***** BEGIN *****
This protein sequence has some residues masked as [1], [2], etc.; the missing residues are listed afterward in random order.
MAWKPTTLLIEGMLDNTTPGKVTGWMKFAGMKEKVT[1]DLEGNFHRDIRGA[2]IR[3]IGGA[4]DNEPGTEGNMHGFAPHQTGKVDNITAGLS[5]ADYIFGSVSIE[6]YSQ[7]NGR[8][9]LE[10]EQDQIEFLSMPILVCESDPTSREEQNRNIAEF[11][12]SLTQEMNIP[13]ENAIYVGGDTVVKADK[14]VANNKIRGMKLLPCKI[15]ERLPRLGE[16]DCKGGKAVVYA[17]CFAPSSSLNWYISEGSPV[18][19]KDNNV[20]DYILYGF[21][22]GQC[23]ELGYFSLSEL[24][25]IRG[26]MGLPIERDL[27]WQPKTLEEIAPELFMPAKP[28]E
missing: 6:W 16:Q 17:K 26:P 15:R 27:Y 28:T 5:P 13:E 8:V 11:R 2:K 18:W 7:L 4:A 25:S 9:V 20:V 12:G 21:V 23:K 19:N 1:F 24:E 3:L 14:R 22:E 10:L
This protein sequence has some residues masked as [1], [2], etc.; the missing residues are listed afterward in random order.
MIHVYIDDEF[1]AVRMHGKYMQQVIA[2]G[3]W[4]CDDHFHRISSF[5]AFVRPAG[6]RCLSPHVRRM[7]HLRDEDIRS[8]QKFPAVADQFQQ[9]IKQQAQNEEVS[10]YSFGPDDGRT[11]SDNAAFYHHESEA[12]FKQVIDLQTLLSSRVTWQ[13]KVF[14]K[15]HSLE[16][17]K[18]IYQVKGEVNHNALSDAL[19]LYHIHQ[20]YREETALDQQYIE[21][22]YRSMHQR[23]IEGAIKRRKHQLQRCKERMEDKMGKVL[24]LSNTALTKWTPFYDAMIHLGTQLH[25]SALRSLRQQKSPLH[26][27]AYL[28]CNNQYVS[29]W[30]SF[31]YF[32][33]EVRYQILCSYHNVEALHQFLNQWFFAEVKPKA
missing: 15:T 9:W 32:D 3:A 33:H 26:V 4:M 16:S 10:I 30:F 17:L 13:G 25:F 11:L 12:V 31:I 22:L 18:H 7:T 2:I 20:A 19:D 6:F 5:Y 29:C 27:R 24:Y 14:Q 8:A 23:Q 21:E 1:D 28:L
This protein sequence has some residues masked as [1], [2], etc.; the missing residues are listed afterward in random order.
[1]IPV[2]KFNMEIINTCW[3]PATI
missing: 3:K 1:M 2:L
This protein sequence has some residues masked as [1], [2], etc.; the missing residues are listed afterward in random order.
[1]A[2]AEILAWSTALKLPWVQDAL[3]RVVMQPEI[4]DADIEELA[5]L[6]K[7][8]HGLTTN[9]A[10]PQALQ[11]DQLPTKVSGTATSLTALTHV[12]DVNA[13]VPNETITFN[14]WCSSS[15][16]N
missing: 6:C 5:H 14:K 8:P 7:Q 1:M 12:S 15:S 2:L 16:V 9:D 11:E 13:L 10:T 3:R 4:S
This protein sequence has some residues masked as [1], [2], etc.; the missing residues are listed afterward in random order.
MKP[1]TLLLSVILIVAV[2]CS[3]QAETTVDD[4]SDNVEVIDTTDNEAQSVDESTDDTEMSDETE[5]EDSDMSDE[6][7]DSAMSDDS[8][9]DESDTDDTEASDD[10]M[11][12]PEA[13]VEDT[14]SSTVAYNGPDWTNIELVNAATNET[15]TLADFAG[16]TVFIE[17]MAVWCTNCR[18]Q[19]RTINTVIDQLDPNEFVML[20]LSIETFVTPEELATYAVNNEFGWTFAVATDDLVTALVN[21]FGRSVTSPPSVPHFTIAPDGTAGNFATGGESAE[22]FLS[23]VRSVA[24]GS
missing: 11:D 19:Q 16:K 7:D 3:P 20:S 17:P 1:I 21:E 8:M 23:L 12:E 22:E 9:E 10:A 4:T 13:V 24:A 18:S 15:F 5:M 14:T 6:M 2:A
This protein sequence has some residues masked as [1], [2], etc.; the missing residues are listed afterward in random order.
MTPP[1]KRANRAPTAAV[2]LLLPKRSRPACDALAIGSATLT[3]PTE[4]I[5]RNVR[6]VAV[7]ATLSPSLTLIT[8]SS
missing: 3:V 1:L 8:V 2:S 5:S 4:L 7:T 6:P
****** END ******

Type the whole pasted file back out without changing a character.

This protein sequence has some residues masked as [1], [2], etc.; the missing residues are listed afterward in random order.
MAWKPTTLLIEGMLDNTTPGKVTGWMKFAGMKEKVT[1]DLEGNFHRDIRGA[2]IR[3]IGGA[4]DNEPGTEGNMHGFAPHQTGKVDNITAGLS[5]ADYIFGSVSIE[6]YSQ[7]NGR[8][9]LE[10]EQDQIEFLSMPILVCESDPTSREEQNRNIAEF[11][12]SLTQEMNIP[13]ENAIYVGGDTVVKADK[14]VANNKIRGMKLLPCKI[15]ERLPRLGE[16]DCKGGKAVVYA[17]CFAPSSSLNWYISEGSPV[18][19]KDNNV[20]DYILYGF[21][22]GQC[23]ELGYFSLSEL[24][25]IRG[26]MGLPIERDL[27]WQPKTLEEIAPELFMPAKP[28]E
missing: 6:W 16:Q 17:K 26:P 15:R 27:Y 28:T 5:P 13:E 8:V 11:R 2:K 18:W 7:L 4:A 25:S 9:V 20:V 12:G 21:V 23:K 19:N 1:F 24:E 3:L 14:R 22:E 10:L
This protein sequence has some residues masked as [1], [2], etc.; the missing residues are listed afterward in random order.
MIHVYIDDEF[1]AVRMHGKYMQQVIA[2]G[3]W[4]CDDHFHRISSF[5]AFVRPAG[6]RCLSPHVRRM[7]HLRDEDIRS[8]QKFPAVADQFQQ[9]IKQQAQNEEVS[10]YSFGPDDGRT[11]SDNAAFYHHESEA[12]FKQVIDLQTLLSSRVTWQ[13]KVF[14]K[15]HSLE[16][17]K[18]IYQVKGEVNHNALSDAL[19]LYHIHQ[20]YREETALDQQYIE[21][22]YRSMHQR[23]IEGAIKRRKHQLQRCKERMEDKMGKVL[24]LSNTALTKWTPFYDAMIHLGTQLH[25]SALRSLRQQKSPLH[26][27]AYL[28]CNNQYVS[29]W[30]SF[31]YF[32][33]EVRYQILCSYHNVEALHQFLNQWFFAEVKPKA
missing: 15:T 9:W 32:D 3:A 33:H 26:V 4:M 16:S 10:I 30:F 17:L 13:G 25:F 11:L 12:V 31:I 22:L 18:H 7:T 2:I 20:A 19:D 6:F 5:Y 29:C 27:R 24:Y 14:Q 8:A 23:Q 21:E 1:D 28:L
This protein sequence has some residues masked as [1], [2], etc.; the missing residues are listed afterward in random order.
[1]IPV[2]KFNMEIINTCW[3]PATI
missing: 3:K 1:M 2:L
This protein sequence has some residues masked as [1], [2], etc.; the missing residues are listed afterward in random order.
[1]A[2]AEILAWSTALKLPWVQDAL[3]RVVMQPEI[4]DADIEELA[5]L[6]K[7][8]HGLTTN[9]A[10]PQALQ[11]DQLPTKVSGTATSLTALTHV[12]DVNA[13]VPNETITFN[14]WCSSS[15][16]N
missing: 6:C 5:H 14:K 8:P 7:Q 1:M 12:S 15:S 2:L 16:V 9:D 11:E 13:L 10:T 3:R 4:S
This protein sequence has some residues masked as [1], [2], etc.; the missing residues are listed afterward in random order.
MKP[1]TLLLSVILIVAV[2]CS[3]QAETTVDD[4]SDNVEVIDTTDNEAQSVDESTDDTEMSDETE[5]EDSDMSDE[6][7]DSAMSDDS[8][9]DESDTDDTEASDD[10]M[11][12]PEA[13]VEDT[14]SSTVAYNGPDWTNIELVNAATNET[15]TLADFAG[16]TVFIE[17]MAVWCTNCR[18]Q[19]RTINTVIDQLDPNEFVML[20]LSIETFVTPEELATYAVNNEFGWTFAVATDDLVTALVN[21]FGRSVTSPPSVPHFTIAPDGTAGNFATGGESAE[22]FLS[23]VRSVA[24]GS
missing: 11:D 19:Q 16:K 7:D 3:P 20:S 17:P 1:I 21:E 8:M 23:L 12:E 22:E 9:E 10:A 4:T 13:V 24:A 18:S 15:F 5:M 14:T 6:M 2:A
This protein sequence has some residues masked as [1], [2], etc.; the missing residues are listed afterward in random order.
MTPP[1]KRANRAPTAAV[2]LLLPKRSRPACDALAIGSATLT[3]PTE[4]I[5]RNVR[6]VAV[7]ATLSPSLTLIT[8]SS
missing: 3:V 1:L 8:V 2:S 5:S 4:L 7:T 6:P